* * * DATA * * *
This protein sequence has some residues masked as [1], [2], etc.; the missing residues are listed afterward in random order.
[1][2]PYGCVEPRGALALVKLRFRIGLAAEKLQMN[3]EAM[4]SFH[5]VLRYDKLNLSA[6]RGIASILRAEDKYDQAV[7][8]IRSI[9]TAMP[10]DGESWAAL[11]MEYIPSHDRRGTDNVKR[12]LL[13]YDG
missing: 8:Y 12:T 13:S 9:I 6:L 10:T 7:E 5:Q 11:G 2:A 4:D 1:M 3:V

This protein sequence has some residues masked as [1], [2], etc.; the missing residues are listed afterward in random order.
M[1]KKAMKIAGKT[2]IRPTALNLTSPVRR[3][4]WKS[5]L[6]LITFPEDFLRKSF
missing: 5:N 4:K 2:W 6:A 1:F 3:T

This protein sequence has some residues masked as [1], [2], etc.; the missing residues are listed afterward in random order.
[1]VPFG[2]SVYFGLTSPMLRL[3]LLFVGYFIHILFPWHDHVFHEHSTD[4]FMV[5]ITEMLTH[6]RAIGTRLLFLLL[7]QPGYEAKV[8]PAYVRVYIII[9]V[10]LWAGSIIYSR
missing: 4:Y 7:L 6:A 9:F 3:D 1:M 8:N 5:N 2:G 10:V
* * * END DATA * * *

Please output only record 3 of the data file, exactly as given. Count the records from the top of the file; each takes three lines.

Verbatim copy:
This protein sequence has some residues masked as [1], [2], etc.; the missing residues are listed afterward in random order.
[1]VPFG[2]SVYFGLTSPMLRL[3]LLFVGYFIHILFPWHDHVFHEHSTD[4]FMV[5]ITEMLTH[6]RAIGTRLLFLLL[7]QPGYEAKV[8]PAYVRVYIII[9]V[10]LWAGSIIYSR
missing: 4:Y 7:L 6:A 9:F 3:D 1:M 8:N 5:N 2:G 10:V